A recent report by ATTOM Data Solutions announced Denver as the worst county for home affordability in the United States, as a percentage of income necessary to afford a median-priced home relative to historic averages. It also placed Arapahoe and Jefferson counties among the bottom five. To put it simply, the rising cost of homeownership in the Denver metropolitan area is outpacing income growth. The unaffordability of housing has risen to the level that it directly impacts the growing issue of homelessness, in Denver as well as nearly every other metropolitan area throughout the country. Recent growth in Denver’s population only amplifies the already harrowing challenge.
Architects and developers realize that the standard solutions typically employed to address homelessness and affordability just do not do enough to meet the current need. The growing crisis motivates design professionals to look for new and innovative approaches.
Taking advantage of the continued decline of retail tenant leases, our research and development concept, ReHabit, proposes reusing vacant big-box retail spaces to create self-sustaining transitional housing. Space for rehabilitation, counseling and services are incorporated within the residential component, while a portion of the bigbox space is divided into smaller retail spaces, providing built-in opportunities for the residents to obtain on-site training and employment. This concept is perhaps an idealized solution, designed to serve those in the direst of housing circumstances. For a concept such as Re-Habit to come to fruition, multiple entities (city agencies, service-oriented nonprofits, neighborhood groups, etc.) would need to come together for the shared purpose. It may seem like a lofty dream, but by addressing all the factors effecting homeless individuals, the chances of long-term success increase dramatically.
Encouragingly, it seems as though politicians understand the growing concern of Denver residents to address the affordability of housing. In Denver’s recent mayoral election, candidates repeatedly discussed their vision for addressing homelessness, as well as the growing need for more affordable and attainable housing for Denver residents. Yet most of these proposals distill to increased tax-credit housing and rely on tenants meeting certain eligibility requirements.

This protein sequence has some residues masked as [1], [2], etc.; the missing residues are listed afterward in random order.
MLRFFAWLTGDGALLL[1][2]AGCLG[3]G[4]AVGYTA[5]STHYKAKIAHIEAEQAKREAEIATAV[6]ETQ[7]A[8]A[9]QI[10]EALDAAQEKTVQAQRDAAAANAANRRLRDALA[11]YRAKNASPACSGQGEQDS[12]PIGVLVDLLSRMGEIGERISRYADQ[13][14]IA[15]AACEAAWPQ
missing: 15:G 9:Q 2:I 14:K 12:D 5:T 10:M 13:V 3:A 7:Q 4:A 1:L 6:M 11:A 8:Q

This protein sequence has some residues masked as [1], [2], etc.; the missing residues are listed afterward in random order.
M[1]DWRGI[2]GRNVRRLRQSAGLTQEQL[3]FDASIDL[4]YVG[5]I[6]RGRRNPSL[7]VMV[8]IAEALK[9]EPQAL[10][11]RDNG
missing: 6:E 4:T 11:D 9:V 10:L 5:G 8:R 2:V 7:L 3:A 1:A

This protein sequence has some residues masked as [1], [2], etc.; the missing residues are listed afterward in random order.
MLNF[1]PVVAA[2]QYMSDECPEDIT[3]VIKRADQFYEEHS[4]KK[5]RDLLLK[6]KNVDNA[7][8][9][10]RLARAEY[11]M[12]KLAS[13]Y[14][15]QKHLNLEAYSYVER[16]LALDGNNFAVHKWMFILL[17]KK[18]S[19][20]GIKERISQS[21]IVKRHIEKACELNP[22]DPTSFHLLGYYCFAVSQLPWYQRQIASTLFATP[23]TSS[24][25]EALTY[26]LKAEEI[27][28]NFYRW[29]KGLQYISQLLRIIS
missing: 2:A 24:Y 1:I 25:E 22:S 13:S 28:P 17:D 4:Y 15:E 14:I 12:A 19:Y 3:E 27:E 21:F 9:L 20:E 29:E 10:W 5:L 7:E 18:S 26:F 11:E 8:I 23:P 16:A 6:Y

But what about solutions for the rest of us, feeling pressure to pay more than we feel comfortable spending to secure a reasonable housing situation?
Addressing housing affordability should not be limited to tax-credit programs and developer incentives. Creative solutions for lowering construction costs offer one possible option. We are working on the Hope on Alvarado project, a Hope Street Initiative development project under construction in Los Angeles, using purpose-built modular components to create residential units as a means of cutting construction cost. With a few additional considerations made for the connections of walls, cabinetry and finishes at the seams between modular components, the on-site construction time drops dramatically. Currently, it is still more environmentally efficient and cost effective to construct purpose-built modular components in an off-site warehouse rather than repurposing previously used shipping containers; however, the modular width remains the standard 8’6” of a shipping container to simplify the transportation process. With the inherently narrower dimensions, modular construction naturally lends itself to smaller units, such as student housing and affordable developments.
Reducing housing costs can include factors beyond individual rent or mortgage payments. The cost of living for a resident of Denver goes well beyond a single monthly payment. Including the cost of meals, child care, maintenance and entertainment within the larger design solution can create further opportunity for reducing living expenses, in addition to employing reduced unit size or construction cost. These marginal reductions ultimately can have a substantial impact of housing attainability.
The idea of building a community with the shared mission of support, sharing and cost-consciousness is not new. In the 1960s, Denmark began establishing cooperative communities, sharing in daily household operations that are typically handled individually by families. These co-living developments evolved over the years to include mission-driven communities with a variety of focuses: environmental sustainability, health and wellness, social connectedness, senior living, or co-parenting. Our R+D concept, Co-Dwell, addresses how housing attainability could drive a co-living community. Using four-bedroom units, each with two divided wings with separate entries, and sharing a small living space, the unit square footage remains low, decreasing rental costs. Pairing the small, shared units with a variety of amenities that encourage community sharing of meals, laundry facilities and entertainment can further reduce residents’ financial burden. Additionally, by building a strong, connected community, neighbors can further support one another with maintenance, skill building and child care needs.
All these ideas for increasing the attainability of housing in Denver, while they may seem unrelated, ultimately spin from one common thread: Cost of living is more complex than a simple rentable square footage multiplied by a cost per sf factor. Many approaches can prove effective for addressing the need for attainable housing and those approaches can all have merit, especially when the needs of the future residents remain the primary focus. Creating curated communities, intentionally crafted to provide the most value for the residents, increases value beyond the pure cost of rent and makes attainability that much more attainable.